Since mid-March and the temporary closure of the language school that employs me, I’ve been adhering to quarantine. However, I have been taking the whole thing as an opportunity to do some things I hadn’t had the time for previously. You know, trying to turn a negative (the pandemic) and do something positive with it. My update is this: when you go looking for new things to try, more than you expect find their way to you. I’ve been busy, to say the least.
For fans of my video series English Weirdness, I have good news; we filmed our final two episodes of season one before the pandemic shut everything down. That was back in February, and I’ve been editing the episodes since then. It has taken me far longer than usual, owing in part to several major adjustments I’ve had to make to my work routines. These have included the departure from the project of my closest collaborator, cinematographer and co-editor Uriel Alejandro Lopez DeLara Meneses, who began film school shortly after that last shoot. That said, episode 9 is almost there, and will be released before the end of September.
Back in the early days of this COVID summer, I was interviewed on two podcasts. The first was The James Rice Show, the second was on Dropping Dimes. My James Rice episode is available to hear, but the Dropping Dimes one has yet to be aired. Both were exciting and interesting conversations with two innovators in the podcast space. Cool stuff.
In July, I also launched the first episode of my new short-format video series, English Confidential, in which I investigate the many idiomatic expressions and MISuses of English perpetrated, not by learners, but by native English speakers. In my opinion, learners all too-often assume a native speaker’s English is flawless and thus suitable for imitation. In this series though, I explore the ways native speakers butcher their own language and cause confusions of mis-usage for a learner. It’s tongue-in-cheek, a little edgy, both playful and informative.
This summer, I also signed a deal with media distributors McIntyre Media to make English Weirdness available to schools, government institutions, and other organizations across Canada. This is exciting, not least because it may generate some revenue that will allow me to continue making Weirdness, but more importantly, allow it to be seen, and hopefully, appreciated by many new learners here in Canada.
My partnership with Sakata Minami High School in Japan has continued, yesterday, September 14th marking the day two years earlier when it was announced to the Japanese press in an online conference. The students there, plus an additional class, continue to meet monthly for our online classes, in which they ask me questions, and using the whiteboard, now in my home ‘studio’ (actually my office/study), I answer them, live.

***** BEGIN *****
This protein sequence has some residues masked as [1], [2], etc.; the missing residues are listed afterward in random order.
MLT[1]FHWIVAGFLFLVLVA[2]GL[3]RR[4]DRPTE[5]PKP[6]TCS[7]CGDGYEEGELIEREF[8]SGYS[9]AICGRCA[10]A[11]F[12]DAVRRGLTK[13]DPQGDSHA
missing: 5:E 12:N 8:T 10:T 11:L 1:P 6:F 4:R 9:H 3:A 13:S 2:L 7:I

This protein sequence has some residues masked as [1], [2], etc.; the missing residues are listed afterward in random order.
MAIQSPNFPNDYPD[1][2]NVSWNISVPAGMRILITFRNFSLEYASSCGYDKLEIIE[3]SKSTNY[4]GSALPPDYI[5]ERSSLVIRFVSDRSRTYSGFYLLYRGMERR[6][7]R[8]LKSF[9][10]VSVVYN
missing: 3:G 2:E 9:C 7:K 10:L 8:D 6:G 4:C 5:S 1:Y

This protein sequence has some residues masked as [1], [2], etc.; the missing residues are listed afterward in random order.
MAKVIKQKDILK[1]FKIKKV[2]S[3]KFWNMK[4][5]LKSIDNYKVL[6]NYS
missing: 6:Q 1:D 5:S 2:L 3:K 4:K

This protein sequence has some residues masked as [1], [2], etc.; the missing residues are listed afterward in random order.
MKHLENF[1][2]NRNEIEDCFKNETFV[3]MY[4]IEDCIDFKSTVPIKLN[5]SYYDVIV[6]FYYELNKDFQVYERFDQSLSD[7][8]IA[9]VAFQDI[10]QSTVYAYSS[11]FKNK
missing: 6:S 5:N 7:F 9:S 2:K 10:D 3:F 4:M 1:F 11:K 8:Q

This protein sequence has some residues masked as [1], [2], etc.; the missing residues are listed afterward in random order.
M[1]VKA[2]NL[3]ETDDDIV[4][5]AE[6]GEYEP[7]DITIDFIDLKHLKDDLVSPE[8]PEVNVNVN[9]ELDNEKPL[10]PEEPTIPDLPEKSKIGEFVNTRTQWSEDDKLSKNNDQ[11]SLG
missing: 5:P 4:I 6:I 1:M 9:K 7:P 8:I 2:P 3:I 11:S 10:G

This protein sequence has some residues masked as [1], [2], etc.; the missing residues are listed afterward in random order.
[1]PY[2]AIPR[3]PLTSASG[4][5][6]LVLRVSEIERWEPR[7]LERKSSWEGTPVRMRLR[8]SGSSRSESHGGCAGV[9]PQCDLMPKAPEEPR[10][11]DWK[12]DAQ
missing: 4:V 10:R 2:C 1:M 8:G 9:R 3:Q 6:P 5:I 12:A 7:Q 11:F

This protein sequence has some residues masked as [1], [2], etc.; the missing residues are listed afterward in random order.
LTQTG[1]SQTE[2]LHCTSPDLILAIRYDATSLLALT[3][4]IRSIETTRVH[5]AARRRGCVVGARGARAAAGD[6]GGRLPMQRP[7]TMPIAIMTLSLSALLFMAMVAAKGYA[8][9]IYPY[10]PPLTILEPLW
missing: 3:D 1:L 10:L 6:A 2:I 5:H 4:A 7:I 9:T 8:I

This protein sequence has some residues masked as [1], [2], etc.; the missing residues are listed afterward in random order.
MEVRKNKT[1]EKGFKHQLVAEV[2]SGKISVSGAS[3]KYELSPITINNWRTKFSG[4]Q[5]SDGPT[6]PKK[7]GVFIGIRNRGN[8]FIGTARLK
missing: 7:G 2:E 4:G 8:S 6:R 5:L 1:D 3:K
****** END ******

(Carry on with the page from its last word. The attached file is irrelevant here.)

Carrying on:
I was invited to do a similar format of class on Maha Kitaabie‘s show, the recording of which you can see here. It was a lot of fun, and inspired some new ideas.
My sessions with Sakata, and show with Maha, gave me the idea to expand this form of live Q&A to a general audience. So, in August, I began the first weekly LIVE show. These shows are broadcast to both Facebook and the Hard-Boiled English Youtube channel simultaneously. This week’s show will include an interview with English Coach Anesh Daya from On The Spot Language in Toronto. He’s doing interesting things with language learning there, and I want everyone to know about it. As they accumulate, the video recordings of these otherwise live events will be cataloged on my Youtube channel under the playlist heading The Breakdown-LIVE.
In addition to these shows, I wrote a short article for the online journal Bright Classroom Ideas, explaining the origin story of English Weirdness, and its impact on the learners who have participated in its production. I received a lot of feedback and interest in the project as a result of this.
Because learning, and by extension, teaching, never stops, quarantine hasn’t stopped me from doing what I do. In addition to all the production mentioned above, I’ve continued to tutor private students online. I had been doing this before the pandemic shut us into our homes, so the transition was fairly comfortable.
Many students and some teachers now seem to recognize these new ways of teaching online as perhaps among the defining features of a ‘new normal.’ Though it may not be ideal at the moment, software such as Zoom, Be.Live, and Streamyard have made great things possible, and no doubt will continue to innovate and provide amazing support for those of us who will teach regardless of the social conditions. There are millions of learners out there who need us, and we have to find ways to reach them, COVID be damned.
Stay safe. Stay cool. Stay weird.